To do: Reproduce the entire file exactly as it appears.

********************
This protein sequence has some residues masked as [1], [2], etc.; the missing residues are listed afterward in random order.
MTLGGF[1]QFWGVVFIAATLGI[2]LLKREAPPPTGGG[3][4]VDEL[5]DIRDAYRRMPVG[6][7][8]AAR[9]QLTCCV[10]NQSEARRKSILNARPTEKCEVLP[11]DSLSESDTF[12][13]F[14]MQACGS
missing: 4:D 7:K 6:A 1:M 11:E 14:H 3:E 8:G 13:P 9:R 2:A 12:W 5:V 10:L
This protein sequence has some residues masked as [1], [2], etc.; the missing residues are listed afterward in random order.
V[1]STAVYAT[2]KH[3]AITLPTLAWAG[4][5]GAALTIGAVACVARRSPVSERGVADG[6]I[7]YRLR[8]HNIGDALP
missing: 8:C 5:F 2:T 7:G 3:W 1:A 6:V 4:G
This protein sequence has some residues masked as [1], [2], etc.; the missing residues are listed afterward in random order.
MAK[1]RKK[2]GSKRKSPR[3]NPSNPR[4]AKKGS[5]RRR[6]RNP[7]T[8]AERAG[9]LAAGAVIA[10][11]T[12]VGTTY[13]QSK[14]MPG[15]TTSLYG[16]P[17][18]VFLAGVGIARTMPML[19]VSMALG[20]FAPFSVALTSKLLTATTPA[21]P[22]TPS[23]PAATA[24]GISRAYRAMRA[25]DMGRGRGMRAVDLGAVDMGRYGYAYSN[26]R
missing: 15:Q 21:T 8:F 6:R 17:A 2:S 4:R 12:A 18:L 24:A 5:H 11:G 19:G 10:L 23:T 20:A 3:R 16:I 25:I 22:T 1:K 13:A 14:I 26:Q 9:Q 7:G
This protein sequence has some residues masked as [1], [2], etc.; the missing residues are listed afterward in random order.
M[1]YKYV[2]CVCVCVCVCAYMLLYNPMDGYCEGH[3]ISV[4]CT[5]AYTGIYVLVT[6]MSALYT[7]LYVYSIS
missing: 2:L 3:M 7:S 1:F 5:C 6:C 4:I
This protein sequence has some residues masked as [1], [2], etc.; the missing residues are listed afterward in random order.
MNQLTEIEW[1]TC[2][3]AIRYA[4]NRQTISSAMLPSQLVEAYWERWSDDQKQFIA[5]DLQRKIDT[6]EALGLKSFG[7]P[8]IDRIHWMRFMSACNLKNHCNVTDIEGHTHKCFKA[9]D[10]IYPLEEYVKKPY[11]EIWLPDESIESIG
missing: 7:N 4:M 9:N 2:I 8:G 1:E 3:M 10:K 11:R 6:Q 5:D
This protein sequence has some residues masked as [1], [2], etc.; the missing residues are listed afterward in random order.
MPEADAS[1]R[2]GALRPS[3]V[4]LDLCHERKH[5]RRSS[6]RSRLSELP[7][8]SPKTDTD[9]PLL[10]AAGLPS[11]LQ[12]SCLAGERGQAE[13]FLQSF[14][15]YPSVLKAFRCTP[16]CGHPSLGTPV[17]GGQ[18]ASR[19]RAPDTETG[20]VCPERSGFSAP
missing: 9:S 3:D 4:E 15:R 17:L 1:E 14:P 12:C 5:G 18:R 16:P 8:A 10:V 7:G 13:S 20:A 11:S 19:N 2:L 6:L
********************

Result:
This protein sequence has some residues masked as [1], [2], etc.; the missing residues are listed afterward in random order.
MTLGGF[1]QFWGVVFIAATLGI[2]LLKREAPPPTGGG[3][4]VDEL[5]DIRDAYRRMPVG[6][7][8]AAR[9]QLTCCV[10]NQSEARRKSILNARPTEKCEVLP[11]DSLSESDTF[12][13]F[14]MQACGS
missing: 4:D 7:K 6:A 1:M 11:E 14:H 3:E 8:G 13:P 9:R 2:A 12:W 5:V 10:L
This protein sequence has some residues masked as [1], [2], etc.; the missing residues are listed afterward in random order.
V[1]STAVYAT[2]KH[3]AITLPTLAWAG[4][5]GAALTIGAVACVARRSPVSERGVADG[6]I[7]YRLR[8]HNIGDALP
missing: 8:C 5:F 2:T 7:G 3:W 1:A 6:V 4:G
This protein sequence has some residues masked as [1], [2], etc.; the missing residues are listed afterward in random order.
MAK[1]RKK[2]GSKRKSPR[3]NPSNPR[4]AKKGS[5]RRR[6]RNP[7]T[8]AERAG[9]LAAGAVIA[10][11]T[12]VGTTY[13]QSK[14]MPG[15]TTSLYG[16]P[17][18]VFLAGVGIARTMPML[19]VSMALG[20]FAPFSVALTSKLLTATTPA[21]P[22]TPS[23]PAATA[24]GISRAYRAMRA[25]DMGRGRGMRAVDLGAVDMGRYGYAYSN[26]R
missing: 15:Q 21:T 8:F 6:R 17:A 2:S 4:R 12:A 18:L 24:A 5:H 11:G 19:G 10:L 23:T 20:A 3:R 16:I 25:I 22:T 1:K 13:A 14:I 26:Q 9:Q 7:G
This protein sequence has some residues masked as [1], [2], etc.; the missing residues are listed afterward in random order.
M[1]YKYV[2]CVCVCVCVCAYMLLYNPMDGYCEGH[3]ISV[4]CT[5]AYTGIYVLVT[6]MSALYT[7]LYVYSIS
missing: 2:L 3:M 7:S 1:F 5:C 6:C 4:I
This protein sequence has some residues masked as [1], [2], etc.; the missing residues are listed afterward in random order.
MNQLTEIEW[1]TC[2][3]AIRYA[4]NRQTISSAMLPSQLVEAYWERWSDDQKQFIA[5]DLQRKIDT[6]EALGLKSFG[7]P[8]IDRIHWMRFMSACNLKNHCNVTDIEGHTHKCFKA[9]D[10]IYPLEEYVKKPY[11]EIWLPDESIESIG
missing: 7:N 4:M 9:N 2:I 8:G 1:E 3:M 10:K 11:R 6:Q 5:D
This protein sequence has some residues masked as [1], [2], etc.; the missing residues are listed afterward in random order.
MPEADAS[1]R[2]GALRPS[3]V[4]LDLCHERKH[5]RRSS[6]RSRLSELP[7][8]SPKTDTD[9]PLL[10]AAGLPS[11]LQ[12]SCLAGERGQAE[13]FLQSF[14][15]YPSVLKAFRCTP[16]CGHPSLGTPV[17]GGQ[18]ASR[19]RAPDTETG[20]VCPERSGFSAP
missing: 9:S 3:D 4:E 15:R 17:L 1:E 14:P 12:C 5:G 18:R 16:P 8:A 10:V 7:G 13:S 20:A 11:S 19:N 2:L 6:L